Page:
1. Establish a long-term relationship with an aviation medical examiner (AME) so he gets to know you and will be comfortable answering all your questions, even on the phone.
2. Select an AME who is both knowledgeable about aviation medicine and willing to work with you, your treating physician and the FAA regional and national offices to help you retain your medical certificate.
3. Take your physical examination early in the month it’s due. If anything requires further documentation, you have time to obtain it from the treating physician before the expiration of the previous medical certificate.
4. Do not take a physical exam if you are not medically qualified. A pilot who is sick, recovering from surgery or has a temporary medical condition may not be issued a medical certificate if that condition falls outside the standards. It is better to wait until your health has returned so the AME can issue a certificate at the time of exam.
5. Bring appropriate documentation. If you have had a medical evaluation or treatment since your last FAA physical examination, bring documentation of the treatment and resolution of the condition to your examiner. This might help to avoid delays in the certification process.
6. Bring glasses, contact lenses or hearing aids if required. Pilots are allowed to use these devices to document their ability to meet the FAA standards for hearing and vision. Pilots not meeting the standards at the time of the examination may not be issued a medical certificate. Note: monovision contact lenses are not authorized for near vision.
7. Prepare physically for the examination. You should be well rested and avoid high-sugar meals, caffeine, tobacco or stimulant-type medication before the examination to avoid abnormal test results.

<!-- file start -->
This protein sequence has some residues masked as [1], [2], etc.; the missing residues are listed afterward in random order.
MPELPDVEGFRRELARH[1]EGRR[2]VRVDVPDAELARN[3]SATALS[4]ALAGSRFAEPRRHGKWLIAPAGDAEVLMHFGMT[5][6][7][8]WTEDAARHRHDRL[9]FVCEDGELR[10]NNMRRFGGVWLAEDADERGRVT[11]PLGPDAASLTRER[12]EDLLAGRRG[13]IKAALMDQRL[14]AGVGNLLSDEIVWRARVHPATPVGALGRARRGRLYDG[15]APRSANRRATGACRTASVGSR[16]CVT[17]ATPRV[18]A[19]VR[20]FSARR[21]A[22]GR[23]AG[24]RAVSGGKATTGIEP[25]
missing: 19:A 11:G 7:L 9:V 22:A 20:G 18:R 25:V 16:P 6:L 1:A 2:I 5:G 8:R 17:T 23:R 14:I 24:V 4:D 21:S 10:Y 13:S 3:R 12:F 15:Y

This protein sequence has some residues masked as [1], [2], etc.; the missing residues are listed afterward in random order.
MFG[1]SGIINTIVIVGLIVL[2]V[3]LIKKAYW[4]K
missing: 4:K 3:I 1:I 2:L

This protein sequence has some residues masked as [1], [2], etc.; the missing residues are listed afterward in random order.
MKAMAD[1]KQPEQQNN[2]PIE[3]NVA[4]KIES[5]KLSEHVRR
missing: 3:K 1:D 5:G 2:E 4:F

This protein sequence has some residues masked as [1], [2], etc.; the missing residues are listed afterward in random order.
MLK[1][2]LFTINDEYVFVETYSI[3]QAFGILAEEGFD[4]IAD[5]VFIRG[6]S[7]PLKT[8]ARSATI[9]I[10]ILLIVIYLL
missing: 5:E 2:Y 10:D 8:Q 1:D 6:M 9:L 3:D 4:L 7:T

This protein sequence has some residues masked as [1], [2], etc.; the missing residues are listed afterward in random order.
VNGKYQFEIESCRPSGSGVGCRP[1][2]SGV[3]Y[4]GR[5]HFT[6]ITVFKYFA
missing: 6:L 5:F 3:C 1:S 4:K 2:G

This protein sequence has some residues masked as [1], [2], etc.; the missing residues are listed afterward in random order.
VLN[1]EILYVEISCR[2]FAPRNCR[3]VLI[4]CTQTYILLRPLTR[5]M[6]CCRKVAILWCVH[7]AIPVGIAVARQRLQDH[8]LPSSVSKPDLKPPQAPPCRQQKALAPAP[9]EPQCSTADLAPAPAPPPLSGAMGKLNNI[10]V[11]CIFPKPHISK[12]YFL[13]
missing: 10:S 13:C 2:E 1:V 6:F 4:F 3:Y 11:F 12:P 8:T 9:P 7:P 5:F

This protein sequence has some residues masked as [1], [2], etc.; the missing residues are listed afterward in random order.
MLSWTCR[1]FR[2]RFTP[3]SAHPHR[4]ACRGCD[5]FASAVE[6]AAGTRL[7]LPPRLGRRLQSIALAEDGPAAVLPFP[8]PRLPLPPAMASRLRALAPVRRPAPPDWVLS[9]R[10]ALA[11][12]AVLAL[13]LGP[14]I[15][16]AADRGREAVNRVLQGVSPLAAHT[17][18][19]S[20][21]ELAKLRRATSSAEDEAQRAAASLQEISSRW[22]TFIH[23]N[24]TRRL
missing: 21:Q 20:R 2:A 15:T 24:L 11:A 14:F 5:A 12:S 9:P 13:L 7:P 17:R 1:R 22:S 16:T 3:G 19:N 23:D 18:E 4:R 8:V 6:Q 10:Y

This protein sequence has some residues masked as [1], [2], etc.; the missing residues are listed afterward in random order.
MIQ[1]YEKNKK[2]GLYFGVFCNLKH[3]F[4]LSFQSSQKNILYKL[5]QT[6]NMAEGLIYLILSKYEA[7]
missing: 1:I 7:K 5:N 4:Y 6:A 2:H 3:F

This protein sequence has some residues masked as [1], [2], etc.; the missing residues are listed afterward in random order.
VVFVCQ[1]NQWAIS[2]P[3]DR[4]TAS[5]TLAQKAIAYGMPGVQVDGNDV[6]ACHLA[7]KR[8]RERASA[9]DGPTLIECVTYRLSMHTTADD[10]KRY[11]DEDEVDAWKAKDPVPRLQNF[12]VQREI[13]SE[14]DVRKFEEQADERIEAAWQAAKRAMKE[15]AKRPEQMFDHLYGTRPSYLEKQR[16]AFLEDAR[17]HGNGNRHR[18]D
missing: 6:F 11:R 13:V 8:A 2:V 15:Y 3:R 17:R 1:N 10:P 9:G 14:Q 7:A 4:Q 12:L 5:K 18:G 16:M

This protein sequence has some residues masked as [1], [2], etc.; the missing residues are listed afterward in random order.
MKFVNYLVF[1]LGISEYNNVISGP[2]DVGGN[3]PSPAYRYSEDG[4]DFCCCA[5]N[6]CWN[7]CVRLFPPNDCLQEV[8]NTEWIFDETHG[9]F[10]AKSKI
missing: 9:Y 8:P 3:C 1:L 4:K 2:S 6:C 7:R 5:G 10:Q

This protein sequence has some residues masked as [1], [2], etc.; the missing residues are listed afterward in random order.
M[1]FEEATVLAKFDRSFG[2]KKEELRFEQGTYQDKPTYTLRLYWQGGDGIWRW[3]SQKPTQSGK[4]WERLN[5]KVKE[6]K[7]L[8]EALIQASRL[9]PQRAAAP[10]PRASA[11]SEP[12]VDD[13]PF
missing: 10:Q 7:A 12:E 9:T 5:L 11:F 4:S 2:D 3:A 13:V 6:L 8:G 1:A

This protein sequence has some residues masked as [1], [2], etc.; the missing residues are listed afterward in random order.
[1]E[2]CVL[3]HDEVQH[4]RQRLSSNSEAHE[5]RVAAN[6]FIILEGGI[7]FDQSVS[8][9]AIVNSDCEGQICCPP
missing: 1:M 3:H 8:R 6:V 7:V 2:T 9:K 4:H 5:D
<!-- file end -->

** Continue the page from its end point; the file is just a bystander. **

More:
8. Understand reporting responsibilities on your FAA medical examination. A current medical application requires pilots to report all medications (prescription and non-prescription) and all visits to healthcare providers within the past three years. Unknowing or intentional omissions may not cause a problem at the time of the exam, but the development of a condition that requires reporting and medical documentation may reflect that treatment was sought previously but not reported on the FAA medical examination. At that point FAA reviewers may question the pilot’s truthfulness in disclosing medical conditions on subsequent exams.
9. Remember to check all the blocks on the form, including drug and alcohol offenses and legal encounters. Failure to check blocks for alcohol- or drug-related motor vehicle actions or any non-traffic misdemeanors or felonies may result in adverse pilot certificate action by the FAA Securities Department. Additionally, if there is an ongoing medical issue, the medical certificate may be suspended or revoked. The FAA performs a 100-percent review of the National Driver’s Registry on every medical application it receives. It is unwise to conceal any alcohol-related motor-vehicle action on the medical application.